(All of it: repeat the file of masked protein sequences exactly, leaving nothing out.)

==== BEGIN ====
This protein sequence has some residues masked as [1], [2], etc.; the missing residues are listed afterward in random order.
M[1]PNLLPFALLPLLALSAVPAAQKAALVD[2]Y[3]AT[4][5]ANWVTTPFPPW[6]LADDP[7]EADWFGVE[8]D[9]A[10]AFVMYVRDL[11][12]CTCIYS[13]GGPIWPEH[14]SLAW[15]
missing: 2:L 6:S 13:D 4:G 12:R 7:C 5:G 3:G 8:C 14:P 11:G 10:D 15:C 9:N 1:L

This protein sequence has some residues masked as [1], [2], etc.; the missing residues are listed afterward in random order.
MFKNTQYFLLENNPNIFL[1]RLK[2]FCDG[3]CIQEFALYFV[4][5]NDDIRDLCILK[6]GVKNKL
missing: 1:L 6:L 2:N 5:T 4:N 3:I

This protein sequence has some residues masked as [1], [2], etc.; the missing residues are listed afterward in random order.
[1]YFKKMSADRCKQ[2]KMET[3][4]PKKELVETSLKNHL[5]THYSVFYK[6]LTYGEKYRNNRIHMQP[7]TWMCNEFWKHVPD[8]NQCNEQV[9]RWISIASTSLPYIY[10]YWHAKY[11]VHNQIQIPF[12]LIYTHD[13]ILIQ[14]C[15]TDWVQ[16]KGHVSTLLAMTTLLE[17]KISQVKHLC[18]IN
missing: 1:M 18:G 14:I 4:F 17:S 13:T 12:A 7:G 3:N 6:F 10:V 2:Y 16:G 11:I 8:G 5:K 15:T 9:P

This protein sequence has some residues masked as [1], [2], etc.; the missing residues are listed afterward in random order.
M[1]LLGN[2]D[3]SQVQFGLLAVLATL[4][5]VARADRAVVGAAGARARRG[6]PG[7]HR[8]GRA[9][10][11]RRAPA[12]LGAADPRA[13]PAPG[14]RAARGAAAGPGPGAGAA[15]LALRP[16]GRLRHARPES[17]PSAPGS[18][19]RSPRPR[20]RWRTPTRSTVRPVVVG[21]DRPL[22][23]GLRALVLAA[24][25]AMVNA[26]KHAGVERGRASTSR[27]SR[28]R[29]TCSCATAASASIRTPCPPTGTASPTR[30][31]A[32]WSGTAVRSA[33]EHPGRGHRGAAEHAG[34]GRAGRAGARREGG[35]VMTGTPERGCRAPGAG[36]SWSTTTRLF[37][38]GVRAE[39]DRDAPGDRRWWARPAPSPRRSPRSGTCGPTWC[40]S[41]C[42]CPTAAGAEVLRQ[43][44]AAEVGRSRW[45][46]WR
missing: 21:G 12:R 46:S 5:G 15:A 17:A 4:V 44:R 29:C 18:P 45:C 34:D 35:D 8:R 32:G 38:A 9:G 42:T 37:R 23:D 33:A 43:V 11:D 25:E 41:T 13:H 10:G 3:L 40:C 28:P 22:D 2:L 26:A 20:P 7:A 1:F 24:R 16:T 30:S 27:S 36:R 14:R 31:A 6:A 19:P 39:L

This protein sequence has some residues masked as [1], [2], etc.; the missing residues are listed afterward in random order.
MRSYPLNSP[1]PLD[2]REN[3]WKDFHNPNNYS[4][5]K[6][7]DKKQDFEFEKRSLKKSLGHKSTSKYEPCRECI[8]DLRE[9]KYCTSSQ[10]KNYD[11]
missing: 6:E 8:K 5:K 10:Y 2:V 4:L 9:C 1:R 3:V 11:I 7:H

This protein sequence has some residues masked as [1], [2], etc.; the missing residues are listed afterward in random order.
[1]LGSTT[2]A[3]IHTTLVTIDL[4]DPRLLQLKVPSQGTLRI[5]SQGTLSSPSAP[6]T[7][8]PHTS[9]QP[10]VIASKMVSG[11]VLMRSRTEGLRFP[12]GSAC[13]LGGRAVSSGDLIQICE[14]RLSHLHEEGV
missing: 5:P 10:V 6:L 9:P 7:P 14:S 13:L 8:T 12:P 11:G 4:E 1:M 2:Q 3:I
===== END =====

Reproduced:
This protein sequence has some residues masked as [1], [2], etc.; the missing residues are listed afterward in random order.
M[1]PNLLPFALLPLLALSAVPAAQKAALVD[2]Y[3]AT[4][5]ANWVTTPFPPW[6]LADDP[7]EADWFGVE[8]D[9]A[10]AFVMYVRDL[11][12]CTCIYS[13]GGPIWPEH[14]SLAW[15]
missing: 2:L 6:S 13:D 4:G 12:R 7:C 5:G 3:G 8:C 14:P 11:G 10:D 15:C 9:N 1:L

This protein sequence has some residues masked as [1], [2], etc.; the missing residues are listed afterward in random order.
MFKNTQYFLLENNPNIFL[1]RLK[2]FCDG[3]CIQEFALYFV[4][5]NDDIRDLCILK[6]GVKNKL
missing: 1:L 6:L 2:N 5:T 4:N 3:I

This protein sequence has some residues masked as [1], [2], etc.; the missing residues are listed afterward in random order.
[1]YFKKMSADRCKQ[2]KMET[3][4]PKKELVETSLKNHL[5]THYSVFYK[6]LTYGEKYRNNRIHMQP[7]TWMCNEFWKHVPD[8]NQCNEQV[9]RWISIASTSLPYIY[10]YWHAKY[11]VHNQIQIPF[12]LIYTHD[13]ILIQ[14]C[15]TDWVQ[16]KGHVSTLLAMTTLLE[17]KISQVKHLC[18]IN
missing: 1:M 18:G 14:I 4:F 17:S 13:T 12:A 7:G 3:N 6:F 10:V 2:Y 16:G 11:I 8:G 5:K 15:T 9:P

This protein sequence has some residues masked as [1], [2], etc.; the missing residues are listed afterward in random order.
M[1]LLGN[2]D[3]SQVQFGLLAVLATL[4][5]VARADRAVVGAAGARARRG[6]PG[7]HR[8]GRA[9][10][11]RRAPA[12]LGAADPRA[13]PAPG[14]RAARGAAAGPGPGAGAA[15]LALRP[16]GRLRHARPES[17]PSAPGS[18][19]RSPRPR[20]RWRTPTRSTVRPVVVG[21]DRPL[22][23]GLRALVLAA[24][25]AMVNA[26]KHAGVERGRASTSR[27]SR[28]R[29]TCSCATAASASIRTPCPPTGTASPTR[30][31]A[32]WSGTAVRSA[33]EHPGRGHRGAAEHAG[34]GRAGRAGARREGG[35]VMTGTPERGCRAPGAG[36]SWSTTTRLF[37][38]GVRAE[39]DRDAPGDRRWWARPAPSPRRSPRSGTCGPTWC[40]S[41]C[42]CPTAAGAEVLRQ[43][44]AAEVGRSRW[45][46]WR
missing: 21:G 12:R 46:S 5:G 15:A 17:A 4:V 44:R 29:C 18:P 45:C 34:D 35:D 8:R 32:G 38:A 9:G 42:T 37:R 23:D 33:A 43:V 11:D 25:E 41:T 13:H 10:G 3:L 40:C 28:P 22:D 2:L 26:A 20:P 7:A 1:F 24:R 16:T 30:S 27:S 36:R 14:R 31:A 6:A 19:P 39:L

This protein sequence has some residues masked as [1], [2], etc.; the missing residues are listed afterward in random order.
MRSYPLNSP[1]PLD[2]REN[3]WKDFHNPNNYS[4][5]K[6][7]DKKQDFEFEKRSLKKSLGHKSTSKYEPCRECI[8]DLRE[9]KYCTSSQ[10]KNYD[11]
missing: 6:E 8:K 5:K 10:Y 2:V 4:L 9:C 1:R 3:V 11:I 7:H

This protein sequence has some residues masked as [1], [2], etc.; the missing residues are listed afterward in random order.
[1]LGSTT[2]A[3]IHTTLVTIDL[4]DPRLLQLKVPSQGTLRI[5]SQGTLSSPSAP[6]T[7][8]PHTS[9]QP[10]VIASKMVSG[11]VLMRSRTEGLRFP[12]GSAC[13]LGGRAVSSGDLIQICE[14]RLSHLHEEGV
missing: 5:P 10:V 6:L 9:P 7:P 14:S 13:L 8:T 12:P 11:G 4:E 1:M 2:Q 3:I